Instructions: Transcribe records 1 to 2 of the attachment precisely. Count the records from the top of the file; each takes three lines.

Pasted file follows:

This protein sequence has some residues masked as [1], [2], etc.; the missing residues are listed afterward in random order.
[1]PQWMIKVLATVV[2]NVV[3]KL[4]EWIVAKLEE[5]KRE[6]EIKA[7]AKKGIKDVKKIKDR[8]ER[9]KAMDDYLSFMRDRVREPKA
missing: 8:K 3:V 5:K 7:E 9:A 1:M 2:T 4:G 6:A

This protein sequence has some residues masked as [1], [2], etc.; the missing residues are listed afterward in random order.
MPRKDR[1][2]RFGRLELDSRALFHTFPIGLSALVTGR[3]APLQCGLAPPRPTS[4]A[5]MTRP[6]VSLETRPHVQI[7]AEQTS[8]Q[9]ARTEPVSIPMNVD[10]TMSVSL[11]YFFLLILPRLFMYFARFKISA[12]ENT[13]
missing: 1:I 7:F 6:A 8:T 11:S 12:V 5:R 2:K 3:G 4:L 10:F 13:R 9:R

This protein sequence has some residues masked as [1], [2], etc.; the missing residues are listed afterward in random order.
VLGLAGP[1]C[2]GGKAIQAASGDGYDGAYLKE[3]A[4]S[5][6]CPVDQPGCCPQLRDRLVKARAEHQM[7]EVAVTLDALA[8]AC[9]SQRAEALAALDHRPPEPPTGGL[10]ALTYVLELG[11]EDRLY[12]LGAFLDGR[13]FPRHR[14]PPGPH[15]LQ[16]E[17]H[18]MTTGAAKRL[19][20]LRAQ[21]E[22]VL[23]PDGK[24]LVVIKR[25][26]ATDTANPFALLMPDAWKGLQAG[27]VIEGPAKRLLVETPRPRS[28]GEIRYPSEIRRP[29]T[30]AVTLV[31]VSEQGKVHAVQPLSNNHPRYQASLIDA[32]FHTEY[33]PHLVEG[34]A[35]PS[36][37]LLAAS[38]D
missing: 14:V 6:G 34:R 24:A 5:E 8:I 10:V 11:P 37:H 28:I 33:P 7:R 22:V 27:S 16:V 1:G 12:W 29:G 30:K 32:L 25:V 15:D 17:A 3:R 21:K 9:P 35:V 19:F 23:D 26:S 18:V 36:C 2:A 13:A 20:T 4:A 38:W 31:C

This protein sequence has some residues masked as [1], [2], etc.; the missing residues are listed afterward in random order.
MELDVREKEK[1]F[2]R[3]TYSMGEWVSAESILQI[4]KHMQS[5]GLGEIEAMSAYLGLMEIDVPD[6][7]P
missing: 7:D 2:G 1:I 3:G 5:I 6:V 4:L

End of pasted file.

This protein sequence has some residues masked as [1], [2], etc.; the missing residues are listed afterward in random order.
[1]PQWMIKVLATVV[2]NVV[3]KL[4]EWIVAKLEE[5]KRE[6]EIKA[7]AKKGIKDVKKIKDR[8]ER[9]KAMDDYLSFMRDRVREPKA
missing: 8:K 3:V 5:K 7:E 9:A 1:M 2:T 4:G 6:A

This protein sequence has some residues masked as [1], [2], etc.; the missing residues are listed afterward in random order.
MPRKDR[1][2]RFGRLELDSRALFHTFPIGLSALVTGR[3]APLQCGLAPPRPTS[4]A[5]MTRP[6]VSLETRPHVQI[7]AEQTS[8]Q[9]ARTEPVSIPMNVD[10]TMSVSL[11]YFFLLILPRLFMYFARFKISA[12]ENT[13]
missing: 1:I 7:F 6:A 8:T 11:S 12:V 5:R 2:K 3:G 4:L 10:F 13:R 9:R